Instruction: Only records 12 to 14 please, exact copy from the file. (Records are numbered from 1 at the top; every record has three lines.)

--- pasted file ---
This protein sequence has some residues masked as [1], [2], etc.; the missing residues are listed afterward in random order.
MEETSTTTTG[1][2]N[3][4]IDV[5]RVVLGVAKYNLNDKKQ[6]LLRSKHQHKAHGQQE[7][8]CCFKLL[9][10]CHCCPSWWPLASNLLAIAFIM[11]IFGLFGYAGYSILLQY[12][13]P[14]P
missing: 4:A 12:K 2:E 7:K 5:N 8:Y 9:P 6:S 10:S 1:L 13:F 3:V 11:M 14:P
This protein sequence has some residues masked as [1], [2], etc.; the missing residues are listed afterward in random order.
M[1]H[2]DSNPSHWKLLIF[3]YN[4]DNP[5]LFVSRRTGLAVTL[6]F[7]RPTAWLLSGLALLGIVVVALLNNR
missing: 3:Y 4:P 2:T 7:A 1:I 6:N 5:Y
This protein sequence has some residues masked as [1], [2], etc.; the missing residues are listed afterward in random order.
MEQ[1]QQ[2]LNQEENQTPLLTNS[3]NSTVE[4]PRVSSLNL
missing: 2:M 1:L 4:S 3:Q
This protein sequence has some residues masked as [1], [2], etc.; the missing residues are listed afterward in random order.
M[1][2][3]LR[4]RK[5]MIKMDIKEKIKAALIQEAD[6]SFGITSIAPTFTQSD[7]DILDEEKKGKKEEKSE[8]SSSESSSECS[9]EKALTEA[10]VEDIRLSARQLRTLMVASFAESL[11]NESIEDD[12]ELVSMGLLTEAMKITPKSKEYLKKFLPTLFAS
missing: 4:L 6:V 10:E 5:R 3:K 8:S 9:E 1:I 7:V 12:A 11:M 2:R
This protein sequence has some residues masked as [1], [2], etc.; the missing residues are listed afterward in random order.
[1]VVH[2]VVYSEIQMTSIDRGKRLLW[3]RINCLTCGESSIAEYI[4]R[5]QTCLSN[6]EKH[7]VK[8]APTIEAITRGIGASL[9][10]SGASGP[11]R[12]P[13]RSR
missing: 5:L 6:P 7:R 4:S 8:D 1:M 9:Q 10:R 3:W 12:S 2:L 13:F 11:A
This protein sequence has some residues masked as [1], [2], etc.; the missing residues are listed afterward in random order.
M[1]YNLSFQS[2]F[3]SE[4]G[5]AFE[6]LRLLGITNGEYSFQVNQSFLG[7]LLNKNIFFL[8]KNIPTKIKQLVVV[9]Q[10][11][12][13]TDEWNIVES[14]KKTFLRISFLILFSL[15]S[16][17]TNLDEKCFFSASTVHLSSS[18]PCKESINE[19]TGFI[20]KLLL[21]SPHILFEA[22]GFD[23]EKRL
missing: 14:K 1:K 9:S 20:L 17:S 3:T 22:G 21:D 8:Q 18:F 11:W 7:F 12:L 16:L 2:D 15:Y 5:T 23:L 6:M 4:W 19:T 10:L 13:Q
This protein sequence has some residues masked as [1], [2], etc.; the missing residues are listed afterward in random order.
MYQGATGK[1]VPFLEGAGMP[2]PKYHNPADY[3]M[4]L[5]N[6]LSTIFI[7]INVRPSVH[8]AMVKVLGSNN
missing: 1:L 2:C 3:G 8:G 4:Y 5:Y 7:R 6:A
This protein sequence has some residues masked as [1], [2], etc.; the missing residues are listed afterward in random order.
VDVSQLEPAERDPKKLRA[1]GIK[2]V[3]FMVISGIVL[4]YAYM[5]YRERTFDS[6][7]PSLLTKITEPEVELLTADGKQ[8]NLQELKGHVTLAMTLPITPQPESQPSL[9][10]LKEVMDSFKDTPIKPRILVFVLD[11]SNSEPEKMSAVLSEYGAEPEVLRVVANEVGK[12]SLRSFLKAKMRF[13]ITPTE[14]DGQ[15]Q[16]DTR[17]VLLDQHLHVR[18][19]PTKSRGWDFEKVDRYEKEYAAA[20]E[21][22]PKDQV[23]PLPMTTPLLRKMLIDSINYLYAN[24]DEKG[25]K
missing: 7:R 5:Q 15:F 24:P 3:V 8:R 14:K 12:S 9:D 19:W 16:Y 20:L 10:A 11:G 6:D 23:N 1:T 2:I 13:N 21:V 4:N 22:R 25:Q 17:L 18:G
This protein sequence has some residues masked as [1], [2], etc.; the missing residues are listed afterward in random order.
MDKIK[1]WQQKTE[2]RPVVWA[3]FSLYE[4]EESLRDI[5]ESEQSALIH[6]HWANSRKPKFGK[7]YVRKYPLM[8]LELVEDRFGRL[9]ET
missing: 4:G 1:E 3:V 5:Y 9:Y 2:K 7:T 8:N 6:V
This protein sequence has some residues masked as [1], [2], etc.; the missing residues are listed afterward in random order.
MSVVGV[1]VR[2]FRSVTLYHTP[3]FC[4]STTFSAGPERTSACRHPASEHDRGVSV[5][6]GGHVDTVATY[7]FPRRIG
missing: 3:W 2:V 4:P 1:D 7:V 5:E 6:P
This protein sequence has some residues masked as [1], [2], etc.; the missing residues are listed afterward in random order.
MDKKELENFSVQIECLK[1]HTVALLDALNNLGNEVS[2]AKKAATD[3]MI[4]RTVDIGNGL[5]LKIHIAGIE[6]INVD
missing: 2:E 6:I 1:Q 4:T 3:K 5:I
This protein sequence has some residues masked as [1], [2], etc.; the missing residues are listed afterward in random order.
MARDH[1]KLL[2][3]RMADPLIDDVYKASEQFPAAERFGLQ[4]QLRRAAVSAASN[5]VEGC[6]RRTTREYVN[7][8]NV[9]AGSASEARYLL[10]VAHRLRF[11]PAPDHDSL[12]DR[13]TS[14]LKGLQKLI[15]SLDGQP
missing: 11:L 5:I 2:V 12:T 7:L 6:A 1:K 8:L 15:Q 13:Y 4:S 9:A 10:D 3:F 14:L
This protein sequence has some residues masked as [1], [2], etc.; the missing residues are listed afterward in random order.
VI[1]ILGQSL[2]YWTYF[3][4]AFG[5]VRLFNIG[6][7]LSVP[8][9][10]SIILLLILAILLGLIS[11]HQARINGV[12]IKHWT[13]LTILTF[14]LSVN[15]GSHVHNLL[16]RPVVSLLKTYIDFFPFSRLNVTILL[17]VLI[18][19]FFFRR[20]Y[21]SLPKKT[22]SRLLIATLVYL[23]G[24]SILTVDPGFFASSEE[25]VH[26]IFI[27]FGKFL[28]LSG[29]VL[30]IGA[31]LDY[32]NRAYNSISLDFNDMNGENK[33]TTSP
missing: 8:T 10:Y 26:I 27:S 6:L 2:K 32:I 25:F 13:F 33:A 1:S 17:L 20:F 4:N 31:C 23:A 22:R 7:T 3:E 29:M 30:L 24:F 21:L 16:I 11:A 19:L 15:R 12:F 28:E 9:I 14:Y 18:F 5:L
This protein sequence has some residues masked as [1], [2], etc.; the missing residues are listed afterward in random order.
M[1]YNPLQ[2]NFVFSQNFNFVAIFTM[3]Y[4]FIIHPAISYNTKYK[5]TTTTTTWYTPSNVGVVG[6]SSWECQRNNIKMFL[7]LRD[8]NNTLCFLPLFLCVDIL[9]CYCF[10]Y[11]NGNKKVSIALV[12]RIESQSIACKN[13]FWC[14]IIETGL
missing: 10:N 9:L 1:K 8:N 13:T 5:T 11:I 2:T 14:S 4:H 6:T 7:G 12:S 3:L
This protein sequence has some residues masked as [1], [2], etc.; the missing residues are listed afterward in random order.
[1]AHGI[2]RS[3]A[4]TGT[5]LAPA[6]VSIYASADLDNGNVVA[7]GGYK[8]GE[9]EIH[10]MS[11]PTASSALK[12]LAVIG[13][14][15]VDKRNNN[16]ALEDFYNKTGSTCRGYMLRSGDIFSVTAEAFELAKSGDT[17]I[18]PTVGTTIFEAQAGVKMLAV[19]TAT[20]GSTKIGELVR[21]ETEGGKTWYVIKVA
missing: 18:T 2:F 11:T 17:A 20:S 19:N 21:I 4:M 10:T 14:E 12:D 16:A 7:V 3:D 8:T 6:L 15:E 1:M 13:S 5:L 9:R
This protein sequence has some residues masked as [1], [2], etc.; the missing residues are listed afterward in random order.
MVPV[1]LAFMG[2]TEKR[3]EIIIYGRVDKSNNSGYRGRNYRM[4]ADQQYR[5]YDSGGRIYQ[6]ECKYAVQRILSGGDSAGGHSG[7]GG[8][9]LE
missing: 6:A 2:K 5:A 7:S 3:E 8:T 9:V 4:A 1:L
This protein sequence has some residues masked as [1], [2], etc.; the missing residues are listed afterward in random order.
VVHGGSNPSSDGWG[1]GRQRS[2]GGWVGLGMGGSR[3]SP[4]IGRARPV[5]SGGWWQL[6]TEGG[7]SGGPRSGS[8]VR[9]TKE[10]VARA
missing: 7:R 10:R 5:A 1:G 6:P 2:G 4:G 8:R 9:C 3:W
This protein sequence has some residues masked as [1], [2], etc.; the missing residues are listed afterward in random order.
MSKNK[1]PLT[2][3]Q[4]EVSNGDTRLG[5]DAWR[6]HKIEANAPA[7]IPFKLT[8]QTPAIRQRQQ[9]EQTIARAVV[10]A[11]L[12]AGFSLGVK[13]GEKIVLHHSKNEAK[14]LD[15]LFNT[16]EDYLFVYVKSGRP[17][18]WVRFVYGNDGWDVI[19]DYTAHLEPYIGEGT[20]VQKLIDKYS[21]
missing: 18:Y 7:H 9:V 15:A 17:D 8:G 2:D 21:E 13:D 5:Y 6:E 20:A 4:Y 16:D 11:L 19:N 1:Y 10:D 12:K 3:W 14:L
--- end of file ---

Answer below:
This protein sequence has some residues masked as [1], [2], etc.; the missing residues are listed afterward in random order.
MARDH[1]KLL[2][3]RMADPLIDDVYKASEQFPAAERFGLQ[4]QLRRAAVSAASN[5]VEGC[6]RRTTREYVN[7][8]NV[9]AGSASEARYLL[10]VAHRLRF[11]PAPDHDSL[12]DR[13]TS[14]LKGLQKLI[15]SLDGQP
missing: 11:L 5:I 2:V 12:T 7:L 6:A 1:K 8:L 15:Q 13:Y 4:S 9:A 10:D 3:F 14:L
This protein sequence has some residues masked as [1], [2], etc.; the missing residues are listed afterward in random order.
VI[1]ILGQSL[2]YWTYF[3][4]AFG[5]VRLFNIG[6][7]LSVP[8][9][10]SIILLLILAILLGLIS[11]HQARINGV[12]IKHWT[13]LTILTF[14]LSVN[15]GSHVHNLL[16]RPVVSLLKTYIDFFPFSRLNVTILL[17]VLI[18][19]FFFRR[20]Y[21]SLPKKT[22]SRLLIATLVYL[23]G[24]SILTVDPGFFASSEE[25]VH[26]IFI[27]FGKFL[28]LSG[29]VL[30]IGA[31]LDY[32]NRAYNSISLDFNDMNGENK[33]TTSP
missing: 8:T 10:Y 26:I 27:S 6:L 2:K 32:I 25:F 13:F 33:A 1:S 17:L 20:F 4:N 31:C 23:A 22:R 7:T 3:E 29:M 30:L 24:F 21:L 16:I 11:A 19:L 15:R 12:F 28:E 9:I 14:Y 18:F 5:L
This protein sequence has some residues masked as [1], [2], etc.; the missing residues are listed afterward in random order.
M[1]YNPLQ[2]NFVFSQNFNFVAIFTM[3]Y[4]FIIHPAISYNTKYK[5]TTTTTTWYTPSNVGVVG[6]SSWECQRNNIKMFL[7]LRD[8]NNTLCFLPLFLCVDIL[9]CYCF[10]Y[11]NGNKKVSIALV[12]RIESQSIACKN[13]FWC[14]IIETGL
missing: 10:N 9:L 1:K 8:N 13:T 5:T 11:I 2:T 14:S 4:H 6:T 7:G 12:S 3:L